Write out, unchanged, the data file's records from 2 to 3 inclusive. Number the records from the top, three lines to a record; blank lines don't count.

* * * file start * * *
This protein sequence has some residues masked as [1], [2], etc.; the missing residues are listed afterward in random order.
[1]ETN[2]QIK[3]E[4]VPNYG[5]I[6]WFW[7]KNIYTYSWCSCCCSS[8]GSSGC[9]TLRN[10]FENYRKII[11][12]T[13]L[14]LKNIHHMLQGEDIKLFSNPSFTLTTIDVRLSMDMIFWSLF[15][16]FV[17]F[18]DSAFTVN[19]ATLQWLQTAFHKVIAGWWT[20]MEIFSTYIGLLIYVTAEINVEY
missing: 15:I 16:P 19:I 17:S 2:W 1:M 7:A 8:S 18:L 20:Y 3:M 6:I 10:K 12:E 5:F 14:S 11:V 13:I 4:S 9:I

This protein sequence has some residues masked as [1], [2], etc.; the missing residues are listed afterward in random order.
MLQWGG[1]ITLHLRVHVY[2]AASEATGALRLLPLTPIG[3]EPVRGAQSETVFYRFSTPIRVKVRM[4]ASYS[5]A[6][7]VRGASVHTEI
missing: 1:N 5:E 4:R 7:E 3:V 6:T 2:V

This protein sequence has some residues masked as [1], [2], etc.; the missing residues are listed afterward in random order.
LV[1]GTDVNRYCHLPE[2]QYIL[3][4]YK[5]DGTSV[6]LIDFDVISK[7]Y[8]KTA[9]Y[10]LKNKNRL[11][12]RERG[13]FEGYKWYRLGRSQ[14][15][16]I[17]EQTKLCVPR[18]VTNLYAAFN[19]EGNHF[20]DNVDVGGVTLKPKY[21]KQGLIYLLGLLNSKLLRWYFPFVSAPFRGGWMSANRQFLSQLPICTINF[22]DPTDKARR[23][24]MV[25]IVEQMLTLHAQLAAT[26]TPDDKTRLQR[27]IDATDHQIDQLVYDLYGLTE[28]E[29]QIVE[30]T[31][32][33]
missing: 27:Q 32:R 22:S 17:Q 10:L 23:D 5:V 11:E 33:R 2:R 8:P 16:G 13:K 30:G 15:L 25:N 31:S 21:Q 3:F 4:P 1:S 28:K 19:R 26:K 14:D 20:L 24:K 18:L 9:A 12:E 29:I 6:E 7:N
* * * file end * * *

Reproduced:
This protein sequence has some residues masked as [1], [2], etc.; the missing residues are listed afterward in random order.
MLQWGG[1]ITLHLRVHVY[2]AASEATGALRLLPLTPIG[3]EPVRGAQSETVFYRFSTPIRVKVRM[4]ASYS[5]A[6][7]VRGASVHTEI
missing: 1:N 5:E 4:R 7:E 3:V 6:T 2:V

This protein sequence has some residues masked as [1], [2], etc.; the missing residues are listed afterward in random order.
LV[1]GTDVNRYCHLPE[2]QYIL[3][4]YK[5]DGTSV[6]LIDFDVISK[7]Y[8]KTA[9]Y[10]LKNKNRL[11][12]RERG[13]FEGYKWYRLGRSQ[14][15][16]I[17]EQTKLCVPR[18]VTNLYAAFN[19]EGNHF[20]DNVDVGGVTLKPKY[21]KQGLIYLLGLLNSKLLRWYFPFVSAPFRGGWMSANRQFLSQLPICTINF[22]DPTDKARR[23][24]MV[25]IVEQMLTLHAQLAAT[26]TPDDKTRLQR[27]IDATDHQIDQLVYDLYGLTE[28]E[29]QIVE[30]T[31][32][33]
missing: 27:Q 32:R 22:S 17:Q 10:L 23:D 5:V 11:E 33:R 2:R 8:P 16:G 13:K 30:G 15:L 25:N 31:S 21:Q 3:F 4:P 1:S 28:K 19:R 26:K 14:D 20:L 24:K 18:L 9:A 12:E 29:I 6:E 7:N